They had arrived the day before yesterday. They’d outrun the message of warning Bishop Theodore had sent out from Canterbury, and had caught me as I was finishing Advanced Theology with the novices. No journey is kind on the baggage, and the finery they had taken care to put on before knocking at the gate would have raised eyebrows anywhere east of Ravenna. But in Jarrow it had set the whole monastery and school afire with wonder and with concern.

‘What do you suppose I shall do?’ I asked Bede in Latin.

‘I suppose, Master,’ he replied in a small voice, ‘that you will return to the Great City at the end of the world.’

End of the world! That isn’t how they’d see it back in Constantinople. But I let that pass.

‘Bede,’ I said, still smiling, ‘for all that I have lived in the Empire, and become great in its councils, I was born like you in this land of England. And it is to England that I have returned at the end of my life.’

That’s the truth so far as it goes. I wasn’t going to admit that nothing but extreme necessity could have parted me from my snug palace and the company of my books.

I got up and pulled one of the shutters open. It was still raining, but the sky was growing brighter.

I turned back to the boy.

‘What would you have me do?’ I asked. ‘I can see the Lord Bishop Alexius lurking under cover in the yard. He’ll be on me the moment I step out. Speak openly, my child – what would you have me do?’

‘I would stay, Master,’ Bede straight away replied, now fierce and looking up at me. ‘I’d stay among my own, and be looked after and always revered.’

That was all this morning. It’s now much later in the day. I’m back here alone in my room to gather my thoughts and set them down in the privacy of Greek. I know I should begin with Alexius and the exact nature of his promises. But those words of Bede keep coming back into my mind: ‘ I’d stay among my own.’

Well, who are ‘my own’? Is it these monks and semi-barbarians in the rain-soaked wilds of northern England? Or is it a pack of shifty Greeks who only want me back because the Saracens are on the march again?

Age hasn’t answered the question for me. Alexius may be telling the truth for the first time in his career when he talks about the state of the roads to Marseilles, and the comforts of the armed convoy riding there at anchor to take me ‘home’. Even so, I’m barely worse for travel now than when, two years ago, I hobbled here alone through the ruin and desolation of the West.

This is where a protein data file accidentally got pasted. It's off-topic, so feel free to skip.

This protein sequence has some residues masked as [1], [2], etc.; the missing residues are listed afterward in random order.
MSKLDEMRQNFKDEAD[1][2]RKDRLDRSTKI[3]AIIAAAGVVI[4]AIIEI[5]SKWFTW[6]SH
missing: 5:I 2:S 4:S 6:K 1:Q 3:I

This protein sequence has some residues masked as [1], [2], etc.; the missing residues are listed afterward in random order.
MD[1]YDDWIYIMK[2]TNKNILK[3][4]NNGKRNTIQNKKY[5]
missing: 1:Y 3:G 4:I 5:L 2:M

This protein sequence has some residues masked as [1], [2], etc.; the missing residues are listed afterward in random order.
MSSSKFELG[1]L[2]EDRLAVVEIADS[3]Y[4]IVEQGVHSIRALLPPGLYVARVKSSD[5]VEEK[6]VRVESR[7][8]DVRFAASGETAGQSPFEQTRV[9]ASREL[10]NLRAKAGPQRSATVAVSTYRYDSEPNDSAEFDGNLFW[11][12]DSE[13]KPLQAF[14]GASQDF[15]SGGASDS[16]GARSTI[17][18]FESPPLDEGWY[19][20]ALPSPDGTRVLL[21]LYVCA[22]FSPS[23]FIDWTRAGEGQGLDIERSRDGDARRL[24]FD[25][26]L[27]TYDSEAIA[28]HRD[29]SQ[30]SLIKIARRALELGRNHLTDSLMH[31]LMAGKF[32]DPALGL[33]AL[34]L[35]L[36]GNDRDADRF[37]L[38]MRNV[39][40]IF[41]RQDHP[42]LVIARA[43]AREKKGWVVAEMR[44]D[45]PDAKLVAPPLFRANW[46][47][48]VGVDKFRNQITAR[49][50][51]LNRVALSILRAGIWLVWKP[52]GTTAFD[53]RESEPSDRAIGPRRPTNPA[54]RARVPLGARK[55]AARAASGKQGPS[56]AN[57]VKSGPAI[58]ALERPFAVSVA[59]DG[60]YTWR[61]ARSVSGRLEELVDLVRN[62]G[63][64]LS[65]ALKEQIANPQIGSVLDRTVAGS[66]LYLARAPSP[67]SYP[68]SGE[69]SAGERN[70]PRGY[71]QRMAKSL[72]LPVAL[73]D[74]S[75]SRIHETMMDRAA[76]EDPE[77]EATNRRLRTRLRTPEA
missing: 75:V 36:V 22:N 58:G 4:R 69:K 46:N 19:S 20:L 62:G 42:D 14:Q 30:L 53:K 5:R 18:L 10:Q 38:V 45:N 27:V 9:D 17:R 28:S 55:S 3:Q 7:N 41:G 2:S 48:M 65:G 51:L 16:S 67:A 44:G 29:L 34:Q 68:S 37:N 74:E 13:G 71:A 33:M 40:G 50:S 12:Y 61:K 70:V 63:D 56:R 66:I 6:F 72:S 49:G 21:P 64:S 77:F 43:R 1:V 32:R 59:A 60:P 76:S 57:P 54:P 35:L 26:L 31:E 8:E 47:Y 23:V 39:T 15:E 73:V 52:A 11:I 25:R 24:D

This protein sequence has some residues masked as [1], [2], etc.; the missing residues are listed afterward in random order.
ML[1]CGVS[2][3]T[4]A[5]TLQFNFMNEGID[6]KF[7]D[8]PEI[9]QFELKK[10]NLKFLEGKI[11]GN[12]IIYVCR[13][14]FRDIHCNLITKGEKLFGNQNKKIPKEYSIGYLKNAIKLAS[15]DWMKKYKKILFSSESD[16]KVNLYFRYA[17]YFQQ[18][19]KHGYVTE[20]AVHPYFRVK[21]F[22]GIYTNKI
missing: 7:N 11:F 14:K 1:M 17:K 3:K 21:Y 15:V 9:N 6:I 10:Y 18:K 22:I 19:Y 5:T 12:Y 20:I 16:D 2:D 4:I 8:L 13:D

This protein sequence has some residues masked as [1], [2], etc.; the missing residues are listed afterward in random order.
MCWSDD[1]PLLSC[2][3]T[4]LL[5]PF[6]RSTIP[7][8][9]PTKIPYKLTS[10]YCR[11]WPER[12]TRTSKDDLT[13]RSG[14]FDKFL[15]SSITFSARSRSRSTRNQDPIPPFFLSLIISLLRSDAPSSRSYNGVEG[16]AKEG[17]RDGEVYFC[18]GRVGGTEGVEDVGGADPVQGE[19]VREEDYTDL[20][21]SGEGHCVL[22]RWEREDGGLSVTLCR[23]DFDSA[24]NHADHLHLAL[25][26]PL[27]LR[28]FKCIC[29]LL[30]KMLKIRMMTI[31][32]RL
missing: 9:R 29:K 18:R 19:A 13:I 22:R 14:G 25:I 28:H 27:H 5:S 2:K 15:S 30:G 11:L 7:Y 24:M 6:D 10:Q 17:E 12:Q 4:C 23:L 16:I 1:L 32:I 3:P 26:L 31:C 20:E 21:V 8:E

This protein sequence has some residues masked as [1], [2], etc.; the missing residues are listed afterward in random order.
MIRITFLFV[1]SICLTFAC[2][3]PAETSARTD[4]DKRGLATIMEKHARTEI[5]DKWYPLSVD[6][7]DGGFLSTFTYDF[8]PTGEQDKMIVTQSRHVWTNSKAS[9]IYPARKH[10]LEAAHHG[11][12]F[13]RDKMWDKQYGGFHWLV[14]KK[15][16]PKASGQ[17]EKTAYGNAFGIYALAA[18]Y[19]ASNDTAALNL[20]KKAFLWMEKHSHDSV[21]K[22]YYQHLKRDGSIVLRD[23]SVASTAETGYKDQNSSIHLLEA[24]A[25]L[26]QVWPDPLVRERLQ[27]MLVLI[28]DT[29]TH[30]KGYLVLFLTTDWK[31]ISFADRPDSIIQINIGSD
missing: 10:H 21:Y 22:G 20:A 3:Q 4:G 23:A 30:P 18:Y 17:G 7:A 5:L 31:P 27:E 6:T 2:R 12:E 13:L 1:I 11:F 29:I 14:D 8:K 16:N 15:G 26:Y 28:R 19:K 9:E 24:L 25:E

So do I stay among those who love me? Or do I go back to a world I thought I had lost for ever?

What was it I said to Bede earlier? ‘ Words are important – their choice and meaning can turn the world from its expected course .’

God, how right I was.

1

I first saw Constantinople on Monday, 6 July 610. I was twenty at the time. We’d set out from Rome by barge, changed to a ship at Ostia, and then to a larger ship at Naples. We’d stopped for supplies at Palermo and again at Corinth, where the ship had been dragged across the narrow spit of land. I’d fancied a further stop at Athens but the Captain was muttering something about prevailing winds and his ‘instructions’.

Most likely, I’d said to Martin, he was scared of putting in anywhere north of Corinth. The Slavs were now raiding at so many points that almost nowhere could be counted safe. Every night, after we’d passed Corinth, the sky was lit up by the fires of captured cities.

Once, sailing north along that silent coast, we’d come upon a whole band of Slavs together with their booty and their captives. They’d raised their spears at us and shouted something incomprehensible. We’d tried to shoot at